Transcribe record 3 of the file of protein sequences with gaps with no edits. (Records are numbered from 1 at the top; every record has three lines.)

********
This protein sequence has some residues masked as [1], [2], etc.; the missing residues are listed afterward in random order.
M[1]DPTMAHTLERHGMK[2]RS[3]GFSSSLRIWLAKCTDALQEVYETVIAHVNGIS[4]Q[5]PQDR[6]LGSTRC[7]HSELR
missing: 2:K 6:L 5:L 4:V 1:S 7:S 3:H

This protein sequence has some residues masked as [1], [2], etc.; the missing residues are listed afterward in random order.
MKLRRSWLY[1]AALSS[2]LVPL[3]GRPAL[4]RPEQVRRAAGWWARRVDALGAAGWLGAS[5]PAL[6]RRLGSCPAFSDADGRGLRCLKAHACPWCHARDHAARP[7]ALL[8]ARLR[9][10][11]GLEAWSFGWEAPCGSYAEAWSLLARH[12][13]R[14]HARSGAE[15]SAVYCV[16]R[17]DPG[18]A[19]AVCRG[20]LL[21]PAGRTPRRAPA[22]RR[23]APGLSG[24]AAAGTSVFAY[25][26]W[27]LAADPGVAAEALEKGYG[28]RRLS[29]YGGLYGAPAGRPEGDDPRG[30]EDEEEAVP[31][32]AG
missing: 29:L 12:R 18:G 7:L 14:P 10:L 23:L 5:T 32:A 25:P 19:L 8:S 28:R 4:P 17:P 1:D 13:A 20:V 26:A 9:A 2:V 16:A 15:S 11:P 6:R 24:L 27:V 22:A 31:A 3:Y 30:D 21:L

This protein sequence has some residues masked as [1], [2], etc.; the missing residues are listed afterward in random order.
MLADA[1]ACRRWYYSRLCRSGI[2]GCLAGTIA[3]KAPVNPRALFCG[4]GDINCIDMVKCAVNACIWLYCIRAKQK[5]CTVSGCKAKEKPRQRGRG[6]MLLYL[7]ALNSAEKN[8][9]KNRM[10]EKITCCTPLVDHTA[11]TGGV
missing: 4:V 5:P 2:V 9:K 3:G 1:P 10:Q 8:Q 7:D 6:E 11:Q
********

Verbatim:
This protein sequence has some residues masked as [1], [2], etc.; the missing residues are listed afterward in random order.
MLADA[1]ACRRWYYSRLCRSGI[2]GCLAGTIA[3]KAPVNPRALFCG[4]GDINCIDMVKCAVNACIWLYCIRAKQK[5]CTVSGCKAKEKPRQRGRG[6]MLLYL[7]ALNSAEKN[8][9]KNRM[10]EKITCCTPLVDHTA[11]TGGV
missing: 4:V 5:P 2:V 9:K 3:G 1:P 10:Q 8:Q 7:D 6:E 11:Q